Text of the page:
[May 5th, 1959 was the release date for Miles Davis' seminal album Kind of Blue. We've scoured the "5" vaults and are reposting our review here for all of you that may have missed it the first time. And, no, smart ass, we didn't write it in '59. -KJ]
MILES DAVIS Kind Of Blue (Sony-1959)
A landmark record which we happen to love more and more with the steady passage of time, what can we say about Kind Of Blue that hasn’t been already said a million times and rightfully so? Absolutely nothing. But we’ll say it anyway: A work of pure genius that is cerebral yet accessible; largely improvised but played in a very cohesive manner by a stellar lineup of jazz greats in their prime; loved by neophytes and jazz scholars alike. Kind Of Blue is arguably—actually, the dissenters number as many as the dodo bird—the greatest of all jazz albums. Adding to its stature is the fact that half a century after its original release it sells at a rate of 5,000 copies a week, making it the biggest selling jazz album of all time. (No, Virginia: Kenny G is not fuckin’ jazz!!)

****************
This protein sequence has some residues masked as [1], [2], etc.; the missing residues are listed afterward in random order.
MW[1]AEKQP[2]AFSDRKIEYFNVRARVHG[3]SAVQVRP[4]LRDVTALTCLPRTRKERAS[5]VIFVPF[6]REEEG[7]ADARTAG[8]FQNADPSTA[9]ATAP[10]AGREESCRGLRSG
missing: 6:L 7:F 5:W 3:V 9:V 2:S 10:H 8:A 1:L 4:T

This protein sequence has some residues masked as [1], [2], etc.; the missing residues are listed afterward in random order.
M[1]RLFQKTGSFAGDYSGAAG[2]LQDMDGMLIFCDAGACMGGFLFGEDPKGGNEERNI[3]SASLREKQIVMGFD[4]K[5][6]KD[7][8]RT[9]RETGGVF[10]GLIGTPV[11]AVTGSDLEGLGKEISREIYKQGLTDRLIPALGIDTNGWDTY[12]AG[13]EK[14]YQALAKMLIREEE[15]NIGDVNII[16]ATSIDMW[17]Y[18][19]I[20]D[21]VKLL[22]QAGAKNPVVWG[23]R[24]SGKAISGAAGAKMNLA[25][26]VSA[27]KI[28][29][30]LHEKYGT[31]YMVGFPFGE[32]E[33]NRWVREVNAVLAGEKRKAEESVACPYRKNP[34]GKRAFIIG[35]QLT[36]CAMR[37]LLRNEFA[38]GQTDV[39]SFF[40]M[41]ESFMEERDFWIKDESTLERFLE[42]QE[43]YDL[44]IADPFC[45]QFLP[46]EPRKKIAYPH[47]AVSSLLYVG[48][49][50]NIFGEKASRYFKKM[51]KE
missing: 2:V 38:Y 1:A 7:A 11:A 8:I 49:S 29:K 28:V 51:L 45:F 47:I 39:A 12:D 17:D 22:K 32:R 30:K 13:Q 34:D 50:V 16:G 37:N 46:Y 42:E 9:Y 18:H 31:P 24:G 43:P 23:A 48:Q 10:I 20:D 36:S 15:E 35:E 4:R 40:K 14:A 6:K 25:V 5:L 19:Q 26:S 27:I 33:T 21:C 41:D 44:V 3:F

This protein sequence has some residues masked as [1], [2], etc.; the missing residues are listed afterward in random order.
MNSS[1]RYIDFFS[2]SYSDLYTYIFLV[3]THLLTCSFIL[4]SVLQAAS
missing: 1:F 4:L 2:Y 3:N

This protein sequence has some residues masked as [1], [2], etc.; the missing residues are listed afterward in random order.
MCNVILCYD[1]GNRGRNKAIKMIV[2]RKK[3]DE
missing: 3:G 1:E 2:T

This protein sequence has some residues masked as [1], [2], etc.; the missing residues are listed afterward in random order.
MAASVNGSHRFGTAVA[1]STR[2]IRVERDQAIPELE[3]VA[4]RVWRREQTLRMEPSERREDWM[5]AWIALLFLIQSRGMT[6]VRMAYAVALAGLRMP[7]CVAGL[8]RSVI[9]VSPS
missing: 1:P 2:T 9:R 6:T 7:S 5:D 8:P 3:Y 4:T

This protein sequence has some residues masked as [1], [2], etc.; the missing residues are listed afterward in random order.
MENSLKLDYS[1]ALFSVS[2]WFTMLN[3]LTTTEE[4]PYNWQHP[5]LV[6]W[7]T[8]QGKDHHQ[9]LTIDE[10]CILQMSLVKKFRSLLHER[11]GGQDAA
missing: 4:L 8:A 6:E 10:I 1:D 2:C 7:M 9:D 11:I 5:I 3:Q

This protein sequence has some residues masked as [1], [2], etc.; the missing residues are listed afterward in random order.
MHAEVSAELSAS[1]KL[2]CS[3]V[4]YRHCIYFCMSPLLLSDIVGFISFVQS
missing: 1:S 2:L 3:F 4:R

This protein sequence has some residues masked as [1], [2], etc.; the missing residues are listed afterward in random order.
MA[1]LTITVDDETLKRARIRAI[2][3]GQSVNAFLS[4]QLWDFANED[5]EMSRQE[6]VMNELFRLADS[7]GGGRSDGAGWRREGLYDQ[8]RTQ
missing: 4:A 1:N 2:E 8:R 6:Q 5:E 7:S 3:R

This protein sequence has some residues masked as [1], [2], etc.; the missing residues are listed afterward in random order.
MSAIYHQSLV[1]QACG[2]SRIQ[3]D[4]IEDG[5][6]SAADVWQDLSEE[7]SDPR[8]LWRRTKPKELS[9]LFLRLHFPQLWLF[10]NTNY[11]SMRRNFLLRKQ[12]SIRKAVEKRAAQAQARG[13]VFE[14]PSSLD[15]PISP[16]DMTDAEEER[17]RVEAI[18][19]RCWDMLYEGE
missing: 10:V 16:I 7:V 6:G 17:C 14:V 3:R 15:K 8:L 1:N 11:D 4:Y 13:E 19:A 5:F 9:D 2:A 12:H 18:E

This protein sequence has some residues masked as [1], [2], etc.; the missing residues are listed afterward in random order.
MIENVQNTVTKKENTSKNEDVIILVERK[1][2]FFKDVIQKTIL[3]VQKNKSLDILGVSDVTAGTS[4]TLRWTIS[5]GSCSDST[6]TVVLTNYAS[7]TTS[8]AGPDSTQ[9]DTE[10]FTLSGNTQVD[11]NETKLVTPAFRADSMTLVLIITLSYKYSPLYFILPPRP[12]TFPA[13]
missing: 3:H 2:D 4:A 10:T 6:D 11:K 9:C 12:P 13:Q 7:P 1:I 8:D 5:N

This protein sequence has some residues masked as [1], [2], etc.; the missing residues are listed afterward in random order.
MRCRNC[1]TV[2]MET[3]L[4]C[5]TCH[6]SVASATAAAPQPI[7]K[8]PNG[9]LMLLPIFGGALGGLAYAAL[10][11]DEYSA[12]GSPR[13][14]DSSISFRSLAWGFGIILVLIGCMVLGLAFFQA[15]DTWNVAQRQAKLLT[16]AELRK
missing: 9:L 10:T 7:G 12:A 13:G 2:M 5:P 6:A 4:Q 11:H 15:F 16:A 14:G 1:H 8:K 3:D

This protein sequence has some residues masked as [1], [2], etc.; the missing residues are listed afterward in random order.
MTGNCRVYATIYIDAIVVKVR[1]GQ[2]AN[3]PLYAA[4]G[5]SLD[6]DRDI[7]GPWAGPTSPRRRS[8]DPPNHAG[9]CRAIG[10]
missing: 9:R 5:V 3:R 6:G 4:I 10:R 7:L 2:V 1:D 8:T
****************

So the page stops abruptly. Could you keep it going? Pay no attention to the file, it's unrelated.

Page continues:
So, to summarize, what is it about this almost 50 year-old album that still captures our hearts after uncounted repeated listenings?
Is it that:
a) as musicians we can appreciate the artistry of Miles and the cast of heavyweights on it (including John Coltrane and Bill Evans)?
b) as music fans it speaks to us so profoundly?
c) its presence brings an added reflective quality to any situation: from conversation to romance to bliss?
d) perhaps, all of the above?
Answer: d), silly.